Police belt-tightening

ANDREA VANCE
Last updated 05:00 15/05/2014

Relevant offers

Opinion

Editorial: Brexit and Trump symptoms of a wider malaise Britain unlikely to regret its decision in the long run Chris Trotter: Leaving the EU never about behaving rationally Jane Bowron: Little England could find itself all alone and a tiny nation terribly divided Jonathan Milne: Sorry Boris, you can't come crawling back to the Commonwealth, the days of Empire are gone Guy Williams: How to take down the National Party Stacey Kirk: Moko's killers deserve life in jail - they've already gotten away with murder Does Brexit wreck it for New Zealand? Tracy Watkins: Lessons from Brexit for New Zealand David v Jacinda: 'Legislation is a lottery'

The thin blue line is starting to look anorexic. And if the Budget doesn't swell police coffers, the front line fears the five-year freeze on funds is really going to bite.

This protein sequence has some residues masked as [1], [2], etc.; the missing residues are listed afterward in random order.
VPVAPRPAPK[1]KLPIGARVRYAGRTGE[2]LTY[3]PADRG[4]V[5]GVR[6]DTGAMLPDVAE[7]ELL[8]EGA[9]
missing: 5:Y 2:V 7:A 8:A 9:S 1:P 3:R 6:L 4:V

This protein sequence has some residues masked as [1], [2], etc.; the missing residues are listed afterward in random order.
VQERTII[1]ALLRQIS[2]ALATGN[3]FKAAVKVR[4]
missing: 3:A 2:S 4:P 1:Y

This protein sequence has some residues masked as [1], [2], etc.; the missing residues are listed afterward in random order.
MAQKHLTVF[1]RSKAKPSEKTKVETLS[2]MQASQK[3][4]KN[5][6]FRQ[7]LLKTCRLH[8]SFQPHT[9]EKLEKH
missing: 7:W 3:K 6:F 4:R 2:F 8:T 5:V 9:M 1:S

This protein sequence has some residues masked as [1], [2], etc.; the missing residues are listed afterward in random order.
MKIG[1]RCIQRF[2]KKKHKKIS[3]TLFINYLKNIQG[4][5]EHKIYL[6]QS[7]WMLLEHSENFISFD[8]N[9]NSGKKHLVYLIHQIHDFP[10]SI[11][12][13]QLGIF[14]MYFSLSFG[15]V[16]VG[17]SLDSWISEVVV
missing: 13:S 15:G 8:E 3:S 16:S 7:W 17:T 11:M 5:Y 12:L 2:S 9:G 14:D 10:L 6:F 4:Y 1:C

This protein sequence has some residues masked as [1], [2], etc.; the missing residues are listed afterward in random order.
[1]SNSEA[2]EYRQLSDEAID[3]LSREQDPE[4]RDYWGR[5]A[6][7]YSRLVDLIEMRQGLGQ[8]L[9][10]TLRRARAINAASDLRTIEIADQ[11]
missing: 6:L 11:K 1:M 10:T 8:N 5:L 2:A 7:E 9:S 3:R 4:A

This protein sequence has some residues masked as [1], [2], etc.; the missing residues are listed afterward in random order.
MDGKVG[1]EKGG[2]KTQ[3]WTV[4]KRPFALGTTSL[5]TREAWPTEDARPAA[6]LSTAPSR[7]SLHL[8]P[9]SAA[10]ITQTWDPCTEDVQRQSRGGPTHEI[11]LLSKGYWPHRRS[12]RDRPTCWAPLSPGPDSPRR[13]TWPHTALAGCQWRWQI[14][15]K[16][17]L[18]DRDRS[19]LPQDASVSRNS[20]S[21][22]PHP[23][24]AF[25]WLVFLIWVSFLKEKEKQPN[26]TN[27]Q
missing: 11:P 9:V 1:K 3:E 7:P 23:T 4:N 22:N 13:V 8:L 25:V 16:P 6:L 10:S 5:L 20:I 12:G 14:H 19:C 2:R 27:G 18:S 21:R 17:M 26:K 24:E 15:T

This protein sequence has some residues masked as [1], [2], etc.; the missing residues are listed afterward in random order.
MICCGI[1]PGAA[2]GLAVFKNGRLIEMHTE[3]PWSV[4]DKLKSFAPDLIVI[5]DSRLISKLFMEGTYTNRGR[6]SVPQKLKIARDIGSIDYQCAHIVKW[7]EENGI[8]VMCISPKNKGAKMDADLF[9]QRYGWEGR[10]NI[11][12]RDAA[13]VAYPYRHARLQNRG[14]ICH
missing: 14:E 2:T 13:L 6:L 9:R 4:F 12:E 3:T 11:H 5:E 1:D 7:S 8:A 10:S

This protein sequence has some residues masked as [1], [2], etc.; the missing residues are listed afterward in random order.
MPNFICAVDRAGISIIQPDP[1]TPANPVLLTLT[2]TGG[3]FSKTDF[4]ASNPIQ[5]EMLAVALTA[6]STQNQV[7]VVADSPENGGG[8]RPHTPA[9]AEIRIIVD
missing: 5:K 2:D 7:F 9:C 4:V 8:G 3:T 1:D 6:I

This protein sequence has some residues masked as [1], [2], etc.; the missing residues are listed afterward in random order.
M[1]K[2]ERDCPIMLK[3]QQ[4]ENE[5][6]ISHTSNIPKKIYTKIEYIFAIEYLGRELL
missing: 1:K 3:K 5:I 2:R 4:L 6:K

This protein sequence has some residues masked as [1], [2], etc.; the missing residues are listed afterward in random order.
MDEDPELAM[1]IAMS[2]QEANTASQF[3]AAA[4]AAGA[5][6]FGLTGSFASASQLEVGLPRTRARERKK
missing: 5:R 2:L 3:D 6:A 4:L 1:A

OPINION: Interactive poll

Police Association president Greg O'Connor is picking response times as one area where the slide will begin. He also sees resources drained from other investigations as pressure mounts to tackle high rates of domestic abuse and violence against children.

The Government has identified family violence as a priority because it has bucked a trend of crime rates tracking down. It is likely funding will be targeted here, rather than general policing.

This won't hurt the Government. The economy, not law and order, is a priority for most voters. Cutting police funding hasn't had catastrophic effects because New Zealand is mirroring a global trend of dropping crime rates.

But without a substantial Budget boost, finding the money to fund annual pay rises and maintain resources could push the thin blue line into the red.

Ad Feedback

- The Dominion Post

Comments

Special offers

Featured Promotions

Sponsored Content